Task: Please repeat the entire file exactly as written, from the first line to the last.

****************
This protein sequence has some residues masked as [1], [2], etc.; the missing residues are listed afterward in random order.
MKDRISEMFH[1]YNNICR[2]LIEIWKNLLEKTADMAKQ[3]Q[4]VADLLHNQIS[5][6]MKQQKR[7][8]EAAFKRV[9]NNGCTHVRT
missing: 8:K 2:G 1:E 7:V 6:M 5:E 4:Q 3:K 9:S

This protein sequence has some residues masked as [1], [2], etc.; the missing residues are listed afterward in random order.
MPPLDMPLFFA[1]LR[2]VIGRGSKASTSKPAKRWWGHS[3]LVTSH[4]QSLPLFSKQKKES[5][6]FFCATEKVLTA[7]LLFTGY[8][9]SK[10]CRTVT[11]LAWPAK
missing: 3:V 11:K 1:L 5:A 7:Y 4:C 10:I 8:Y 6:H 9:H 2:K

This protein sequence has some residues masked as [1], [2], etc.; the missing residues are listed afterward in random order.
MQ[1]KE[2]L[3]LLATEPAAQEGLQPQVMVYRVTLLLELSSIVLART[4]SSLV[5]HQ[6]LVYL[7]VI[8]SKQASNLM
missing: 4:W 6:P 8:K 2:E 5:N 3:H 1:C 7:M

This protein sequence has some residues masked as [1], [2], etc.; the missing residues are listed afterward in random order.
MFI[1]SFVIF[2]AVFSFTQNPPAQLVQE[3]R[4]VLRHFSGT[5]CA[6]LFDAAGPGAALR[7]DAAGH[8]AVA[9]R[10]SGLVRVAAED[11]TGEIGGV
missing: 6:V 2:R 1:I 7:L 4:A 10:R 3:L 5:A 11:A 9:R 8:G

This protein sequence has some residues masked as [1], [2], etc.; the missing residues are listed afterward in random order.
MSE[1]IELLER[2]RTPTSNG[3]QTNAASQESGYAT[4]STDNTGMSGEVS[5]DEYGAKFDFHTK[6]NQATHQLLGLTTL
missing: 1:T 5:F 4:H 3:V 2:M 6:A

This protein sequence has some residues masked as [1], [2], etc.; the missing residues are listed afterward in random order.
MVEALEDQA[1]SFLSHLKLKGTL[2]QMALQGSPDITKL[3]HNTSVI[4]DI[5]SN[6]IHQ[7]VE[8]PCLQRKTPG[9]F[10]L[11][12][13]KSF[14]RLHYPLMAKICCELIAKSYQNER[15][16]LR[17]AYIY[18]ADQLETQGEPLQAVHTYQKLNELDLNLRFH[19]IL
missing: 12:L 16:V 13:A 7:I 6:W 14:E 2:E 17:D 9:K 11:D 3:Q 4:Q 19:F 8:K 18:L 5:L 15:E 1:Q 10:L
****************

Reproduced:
This protein sequence has some residues masked as [1], [2], etc.; the missing residues are listed afterward in random order.
MKDRISEMFH[1]YNNICR[2]LIEIWKNLLEKTADMAKQ[3]Q[4]VADLLHNQIS[5][6]MKQQKR[7][8]EAAFKRV[9]NNGCTHVRT
missing: 8:K 2:G 1:E 7:V 6:M 5:E 4:Q 3:K 9:S

This protein sequence has some residues masked as [1], [2], etc.; the missing residues are listed afterward in random order.
MPPLDMPLFFA[1]LR[2]VIGRGSKASTSKPAKRWWGHS[3]LVTSH[4]QSLPLFSKQKKES[5][6]FFCATEKVLTA[7]LLFTGY[8][9]SK[10]CRTVT[11]LAWPAK
missing: 3:V 11:K 1:L 5:A 7:Y 4:C 10:I 8:Y 6:H 9:H 2:K

This protein sequence has some residues masked as [1], [2], etc.; the missing residues are listed afterward in random order.
MQ[1]KE[2]L[3]LLATEPAAQEGLQPQVMVYRVTLLLELSSIVLART[4]SSLV[5]HQ[6]LVYL[7]VI[8]SKQASNLM
missing: 4:W 6:P 8:K 2:E 5:N 3:H 1:C 7:M

This protein sequence has some residues masked as [1], [2], etc.; the missing residues are listed afterward in random order.
MFI[1]SFVIF[2]AVFSFTQNPPAQLVQE[3]R[4]VLRHFSGT[5]CA[6]LFDAAGPGAALR[7]DAAGH[8]AVA[9]R[10]SGLVRVAAED[11]TGEIGGV
missing: 6:V 2:R 1:I 7:L 4:A 10:R 3:L 5:A 11:A 9:R 8:G

This protein sequence has some residues masked as [1], [2], etc.; the missing residues are listed afterward in random order.
MSE[1]IELLER[2]RTPTSNG[3]QTNAASQESGYAT[4]STDNTGMSGEVS[5]DEYGAKFDFHTK[6]NQATHQLLGLTTL
missing: 1:T 5:F 4:H 3:V 2:M 6:A

This protein sequence has some residues masked as [1], [2], etc.; the missing residues are listed afterward in random order.
MVEALEDQA[1]SFLSHLKLKGTL[2]QMALQGSPDITKL[3]HNTSVI[4]DI[5]SN[6]IHQ[7]VE[8]PCLQRKTPG[9]F[10]L[11][12][13]KSF[14]RLHYPLMAKICCELIAKSYQNER[15][16]LR[17]AYIY[18]ADQLETQGEPLQAVHTYQKLNELDLNLRFH[19]IL
missing: 12:L 16:V 13:A 7:I 6:W 14:E 2:E 17:D 9:K 11:D 3:Q 4:Q 19:F 8:K 18:L 5:L 15:E 1:Q 10:L